Argentina Suspends Corn Exportation To Ensure Domestic Food Supplies

ARGENTINA has suspended sales of corn for export until February 28, the agriculture ministry said, announcing the surprise move as part of the government’s effort to ensure ample domestic food supplies.

According to Reuters, the move by the world’s No. 3 corn supplier was a sign of tightening global food supplies during the COVID-19 pandemic.

“This decision is based on the need to ensure the supply of grain for the sectors that use it as a raw material for the production of animal protein such as pork, chicken, eggs, milk and cattle, where corn represents a significant component of production costs,” the statement said.

Argentina’s government is struggling to control food price inflation and help low-income families contending with an economy shrinking during the pandemic. Buyers can still book corn from Argentina, but only for a shipping date March 1 or later.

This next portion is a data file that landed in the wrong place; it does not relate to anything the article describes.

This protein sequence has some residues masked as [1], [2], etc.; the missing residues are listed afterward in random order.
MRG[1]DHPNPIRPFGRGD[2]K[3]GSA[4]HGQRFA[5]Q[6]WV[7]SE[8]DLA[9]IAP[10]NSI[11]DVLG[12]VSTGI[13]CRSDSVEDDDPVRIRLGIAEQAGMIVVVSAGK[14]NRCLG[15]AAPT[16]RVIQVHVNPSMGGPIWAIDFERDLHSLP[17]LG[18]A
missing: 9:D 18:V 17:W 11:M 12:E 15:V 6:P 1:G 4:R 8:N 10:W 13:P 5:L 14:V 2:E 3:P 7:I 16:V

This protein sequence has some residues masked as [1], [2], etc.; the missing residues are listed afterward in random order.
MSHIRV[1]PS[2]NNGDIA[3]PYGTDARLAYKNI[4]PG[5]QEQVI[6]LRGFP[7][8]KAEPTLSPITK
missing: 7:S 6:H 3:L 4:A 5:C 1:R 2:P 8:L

Russia, in December, 2020 announced a grain export quota and wheat tax as President Vladimir Putin criticised rising food prices.

And major agricultural exporter Brazil has imported staples including soybeans. Chicago Board of Trade corn futures notched a 6-1/2-year high after Argentina’s announcement.

The South American grains powerhouse is also a big international soybean and wheat supplier as well as the world’s top exporter of soymeal livestock feed.

“To date, 34.23 million tonnes of corn from the 2019/20 season has been authorised for export, out of a exportable total of 38.50 million tonnes,” the statement said.

“The objective of the measure is that the remaining 4.27 million tonnes remain available for domestic consumption, in order to ensure the supply during the summer months when the supply of cereal tends to be scarce,” it added.


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